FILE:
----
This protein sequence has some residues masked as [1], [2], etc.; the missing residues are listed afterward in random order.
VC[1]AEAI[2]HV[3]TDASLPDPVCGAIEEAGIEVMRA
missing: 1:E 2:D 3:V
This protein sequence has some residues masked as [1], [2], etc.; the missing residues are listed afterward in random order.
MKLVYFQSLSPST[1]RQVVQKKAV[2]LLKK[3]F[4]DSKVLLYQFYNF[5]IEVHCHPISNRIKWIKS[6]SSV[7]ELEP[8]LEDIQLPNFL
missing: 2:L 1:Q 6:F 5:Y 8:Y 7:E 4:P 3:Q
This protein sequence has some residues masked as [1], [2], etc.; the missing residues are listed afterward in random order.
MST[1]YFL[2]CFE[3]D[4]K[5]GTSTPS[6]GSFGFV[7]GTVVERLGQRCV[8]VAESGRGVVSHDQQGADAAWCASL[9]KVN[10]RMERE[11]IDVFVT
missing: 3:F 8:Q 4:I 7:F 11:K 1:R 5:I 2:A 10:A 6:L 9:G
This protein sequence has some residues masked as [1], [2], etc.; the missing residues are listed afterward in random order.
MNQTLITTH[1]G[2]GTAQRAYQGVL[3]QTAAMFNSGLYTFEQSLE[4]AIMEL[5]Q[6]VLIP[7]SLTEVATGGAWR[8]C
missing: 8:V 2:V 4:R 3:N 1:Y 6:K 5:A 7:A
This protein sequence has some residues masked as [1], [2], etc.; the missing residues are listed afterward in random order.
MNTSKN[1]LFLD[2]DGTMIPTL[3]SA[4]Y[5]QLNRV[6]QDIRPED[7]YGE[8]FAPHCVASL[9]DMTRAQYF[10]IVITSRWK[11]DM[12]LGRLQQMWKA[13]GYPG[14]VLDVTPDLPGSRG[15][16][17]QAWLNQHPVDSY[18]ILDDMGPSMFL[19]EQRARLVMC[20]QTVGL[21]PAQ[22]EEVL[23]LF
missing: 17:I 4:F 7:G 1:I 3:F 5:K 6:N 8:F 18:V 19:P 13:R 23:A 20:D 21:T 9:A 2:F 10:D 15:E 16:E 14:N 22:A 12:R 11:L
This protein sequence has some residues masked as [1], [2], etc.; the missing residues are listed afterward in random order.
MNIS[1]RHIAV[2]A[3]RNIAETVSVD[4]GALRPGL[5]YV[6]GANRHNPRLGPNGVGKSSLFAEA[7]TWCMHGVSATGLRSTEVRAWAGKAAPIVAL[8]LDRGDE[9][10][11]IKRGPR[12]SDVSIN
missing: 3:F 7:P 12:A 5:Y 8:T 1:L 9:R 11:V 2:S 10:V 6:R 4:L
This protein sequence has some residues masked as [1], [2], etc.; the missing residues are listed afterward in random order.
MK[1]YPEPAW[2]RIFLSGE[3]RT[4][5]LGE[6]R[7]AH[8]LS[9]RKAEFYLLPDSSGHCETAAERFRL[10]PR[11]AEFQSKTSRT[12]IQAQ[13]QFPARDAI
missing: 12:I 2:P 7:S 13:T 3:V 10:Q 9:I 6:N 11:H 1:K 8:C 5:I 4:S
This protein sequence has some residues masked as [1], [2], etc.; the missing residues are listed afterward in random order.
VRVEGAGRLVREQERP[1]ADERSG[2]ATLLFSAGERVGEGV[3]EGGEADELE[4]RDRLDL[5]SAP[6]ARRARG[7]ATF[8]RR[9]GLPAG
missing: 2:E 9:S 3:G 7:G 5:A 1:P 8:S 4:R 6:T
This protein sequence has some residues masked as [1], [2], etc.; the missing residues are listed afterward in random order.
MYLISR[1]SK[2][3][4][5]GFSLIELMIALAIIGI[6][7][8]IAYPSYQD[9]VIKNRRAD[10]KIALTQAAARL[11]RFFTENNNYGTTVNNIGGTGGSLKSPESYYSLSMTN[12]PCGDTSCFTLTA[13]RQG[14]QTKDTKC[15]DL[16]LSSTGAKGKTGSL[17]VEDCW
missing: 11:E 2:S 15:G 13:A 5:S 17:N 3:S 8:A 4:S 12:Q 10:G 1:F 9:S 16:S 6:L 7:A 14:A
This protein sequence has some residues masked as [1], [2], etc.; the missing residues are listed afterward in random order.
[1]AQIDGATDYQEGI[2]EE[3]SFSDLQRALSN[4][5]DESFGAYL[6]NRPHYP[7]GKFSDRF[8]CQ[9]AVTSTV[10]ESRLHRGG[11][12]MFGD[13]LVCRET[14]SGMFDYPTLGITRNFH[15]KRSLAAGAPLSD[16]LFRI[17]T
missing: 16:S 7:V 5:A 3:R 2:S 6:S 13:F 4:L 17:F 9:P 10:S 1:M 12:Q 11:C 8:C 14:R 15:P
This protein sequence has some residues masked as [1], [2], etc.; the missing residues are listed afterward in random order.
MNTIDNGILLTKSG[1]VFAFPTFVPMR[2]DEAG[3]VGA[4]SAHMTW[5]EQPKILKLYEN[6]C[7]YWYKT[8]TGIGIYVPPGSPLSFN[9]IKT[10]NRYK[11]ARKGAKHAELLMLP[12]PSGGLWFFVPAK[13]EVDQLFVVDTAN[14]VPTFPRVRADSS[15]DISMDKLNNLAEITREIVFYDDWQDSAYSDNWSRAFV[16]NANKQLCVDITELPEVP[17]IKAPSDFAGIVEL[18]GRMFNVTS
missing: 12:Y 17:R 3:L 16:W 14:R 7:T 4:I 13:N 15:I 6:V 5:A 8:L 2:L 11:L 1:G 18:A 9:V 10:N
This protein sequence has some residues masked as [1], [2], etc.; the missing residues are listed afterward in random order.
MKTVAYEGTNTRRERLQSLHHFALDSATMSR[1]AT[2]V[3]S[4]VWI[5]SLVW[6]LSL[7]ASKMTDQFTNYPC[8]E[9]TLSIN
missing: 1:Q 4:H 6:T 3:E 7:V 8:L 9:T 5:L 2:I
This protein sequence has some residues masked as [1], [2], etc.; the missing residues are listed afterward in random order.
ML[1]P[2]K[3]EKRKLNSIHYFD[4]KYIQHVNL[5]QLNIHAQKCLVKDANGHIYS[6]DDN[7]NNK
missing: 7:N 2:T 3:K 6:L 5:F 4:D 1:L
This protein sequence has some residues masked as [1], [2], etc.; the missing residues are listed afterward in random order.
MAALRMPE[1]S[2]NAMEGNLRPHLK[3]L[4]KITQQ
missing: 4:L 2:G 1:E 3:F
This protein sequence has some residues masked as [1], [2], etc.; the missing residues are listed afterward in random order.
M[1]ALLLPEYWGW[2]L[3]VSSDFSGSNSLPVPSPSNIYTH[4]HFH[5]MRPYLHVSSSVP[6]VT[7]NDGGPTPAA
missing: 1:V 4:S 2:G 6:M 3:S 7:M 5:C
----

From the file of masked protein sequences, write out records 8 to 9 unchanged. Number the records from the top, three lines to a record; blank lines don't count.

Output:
This protein sequence has some residues masked as [1], [2], etc.; the missing residues are listed afterward in random order.
VRVEGAGRLVREQERP[1]ADERSG[2]ATLLFSAGERVGEGV[3]EGGEADELE[4]RDRLDL[5]SAP[6]ARRARG[7]ATF[8]RR[9]GLPAG
missing: 2:E 9:S 3:G 7:G 5:A 1:P 8:S 4:R 6:T
This protein sequence has some residues masked as [1], [2], etc.; the missing residues are listed afterward in random order.
MYLISR[1]SK[2][3][4][5]GFSLIELMIALAIIGI[6][7][8]IAYPSYQD[9]VIKNRRAD[10]KIALTQAAARL[11]RFFTENNNYGTTVNNIGGTGGSLKSPESYYSLSMTN[12]PCGDTSCFTLTA[13]RQG[14]QTKDTKC[15]DL[16]LSSTGAKGKTGSL[17]VEDCW
missing: 11:E 2:S 15:G 13:A 5:S 17:N 3:S 8:A 4:S 12:Q 10:G 1:F 9:S 16:S 6:L 7:A 14:A